December 09, 2008 3:31 PM  
Blogger Hey Skipper said...


Anything change? No, not really. Just the timing.

No, really. Things do change.

Subprime mortgages do not happen. The housing asset bubble does not happen. Fannie Mae and Freddie Mac -- the hideous GSEs -- don't get a chance to give the appearance of greatly reducing risk in the housing market.

That article is of a piece with AP's "accountability journalism".

In other words, it is a mendacious vista.

Here is just one example: [The new numbers] also explain why voters soured so much on President George W. Bush's handling of the economy, even before the current financial crisis.

Which implies, if not outright states, that Bush was responsible for the dot com bubble.

Skipper, you lived in one of them.

Yeah, sure did. The UAW bears, but refuses to acknowledge, most of the blame.

Your list of particulars is fair enough, but what economy in a world inhabited by humans does not have problems?

It would be wonderful if, say, the Chinese (among others) were to allow the RMB to float. Unfortunately, until they do, we, just like every other worthwhile economy on the planet is going to run a trade deficit with them.

If there is a deliberate policy to export US jobs overseas, I'd love to see a reference to it, and how it is supposed to work.

Conversely, a deliberate Chinese policy to import jobs is easy to envision, and demands rather more answer than what you have given as what to do about it.

That said, none of those things take separately, or together, brings the financial system to its knees.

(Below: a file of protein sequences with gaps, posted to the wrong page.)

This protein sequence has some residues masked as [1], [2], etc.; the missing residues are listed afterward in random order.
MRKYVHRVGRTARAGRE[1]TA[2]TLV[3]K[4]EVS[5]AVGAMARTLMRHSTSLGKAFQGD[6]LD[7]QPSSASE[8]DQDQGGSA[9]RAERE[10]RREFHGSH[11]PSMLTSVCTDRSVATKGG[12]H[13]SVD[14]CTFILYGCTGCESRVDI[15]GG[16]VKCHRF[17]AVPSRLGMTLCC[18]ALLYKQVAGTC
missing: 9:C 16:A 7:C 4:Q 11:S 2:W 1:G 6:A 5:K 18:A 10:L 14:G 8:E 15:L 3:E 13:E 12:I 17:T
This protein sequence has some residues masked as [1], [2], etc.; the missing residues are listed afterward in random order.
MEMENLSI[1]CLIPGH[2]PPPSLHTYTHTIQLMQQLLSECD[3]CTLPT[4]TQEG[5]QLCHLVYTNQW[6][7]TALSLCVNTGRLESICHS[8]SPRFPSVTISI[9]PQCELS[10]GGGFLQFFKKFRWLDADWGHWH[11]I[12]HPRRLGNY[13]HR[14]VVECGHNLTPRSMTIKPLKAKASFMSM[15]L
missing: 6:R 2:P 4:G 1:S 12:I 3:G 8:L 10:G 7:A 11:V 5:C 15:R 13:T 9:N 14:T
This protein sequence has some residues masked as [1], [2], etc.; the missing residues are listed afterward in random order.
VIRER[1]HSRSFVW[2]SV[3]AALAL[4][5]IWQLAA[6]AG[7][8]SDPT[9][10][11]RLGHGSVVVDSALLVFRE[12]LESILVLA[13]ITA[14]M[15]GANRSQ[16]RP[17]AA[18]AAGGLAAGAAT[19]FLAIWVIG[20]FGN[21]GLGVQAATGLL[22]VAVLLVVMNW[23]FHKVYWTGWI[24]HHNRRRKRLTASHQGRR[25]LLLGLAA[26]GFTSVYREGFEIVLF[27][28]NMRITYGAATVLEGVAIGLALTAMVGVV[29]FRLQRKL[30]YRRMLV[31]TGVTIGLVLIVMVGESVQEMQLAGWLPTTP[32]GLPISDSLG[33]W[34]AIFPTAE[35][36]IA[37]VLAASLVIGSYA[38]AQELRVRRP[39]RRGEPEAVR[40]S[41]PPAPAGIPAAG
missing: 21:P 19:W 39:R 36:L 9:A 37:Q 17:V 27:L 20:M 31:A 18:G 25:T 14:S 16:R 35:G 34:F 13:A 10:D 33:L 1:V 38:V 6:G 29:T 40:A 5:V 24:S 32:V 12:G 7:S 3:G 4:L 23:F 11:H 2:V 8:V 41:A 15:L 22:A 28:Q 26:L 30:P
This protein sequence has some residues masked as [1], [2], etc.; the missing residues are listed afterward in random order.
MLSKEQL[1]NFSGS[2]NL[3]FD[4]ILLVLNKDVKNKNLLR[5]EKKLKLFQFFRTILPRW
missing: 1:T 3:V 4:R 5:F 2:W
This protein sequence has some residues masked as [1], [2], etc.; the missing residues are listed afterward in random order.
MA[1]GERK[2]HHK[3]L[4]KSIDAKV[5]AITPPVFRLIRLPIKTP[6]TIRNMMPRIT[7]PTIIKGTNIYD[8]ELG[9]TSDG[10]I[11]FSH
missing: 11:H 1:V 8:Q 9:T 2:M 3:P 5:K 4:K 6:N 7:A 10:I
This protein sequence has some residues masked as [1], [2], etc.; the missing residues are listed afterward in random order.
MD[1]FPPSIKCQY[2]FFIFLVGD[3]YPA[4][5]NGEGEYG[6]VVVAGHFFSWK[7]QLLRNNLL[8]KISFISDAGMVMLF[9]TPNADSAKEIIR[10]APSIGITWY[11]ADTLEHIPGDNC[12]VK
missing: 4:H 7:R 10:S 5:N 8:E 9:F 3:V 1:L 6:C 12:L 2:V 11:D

Not even local lenders selling off mortgages does it. Unless, of course, those bundled mortgages contain those that came about due to the CRA infection, further enabled by the FMs.

December 10, 2008 2:10 PM  
Blogger Harry Eagar said...

'If there is a deliberate policy to export US jobs overseas, I'd love to see a reference to it, and how it is supposed to work.'

It's called a free trade agreement.

That's a unicorn, but the jobs go nonetheless.

An exception to the policy was the refusal to regulate Wall St., on the ground that capital markets would flee to some other, unregulated place (London, in the most obvious scenario), costing hundreds of thousands of the kinds of jobs that people who go to Harvard care about.

See my post "Ironing out Detroit" at Restating the Obvious for an example of the UAW trying but failing to get Big 3 management to behave sensibly.

Nothing in the CRA obliged AIG to make naked bets on default swaps. Wall St. was a bucket shop. I know, David objected to my characterization a couple weeks ago, but I was right. AIG was making bets on securities that never existed.

December 11, 2008 9:54 AM  
Blogger Hey Skipper said...

It's called a free trade agreement.

What is the alternative, particularly one that doesn't hand no end of power to politicians?

I note note you have not acknowledged that the flip side of wages is prices. Nor have you noted the consequences of trade, where it is most unfree (agricultural products) on both consumers and producers, particularly in poor countries.

Nothing in the CRA obliged AIG to make naked bets on default swaps. Wall St. was a bucket shop.

Acknowledged. However, the CRA, in combination with the FFMs made the problem central, rather than peripheral.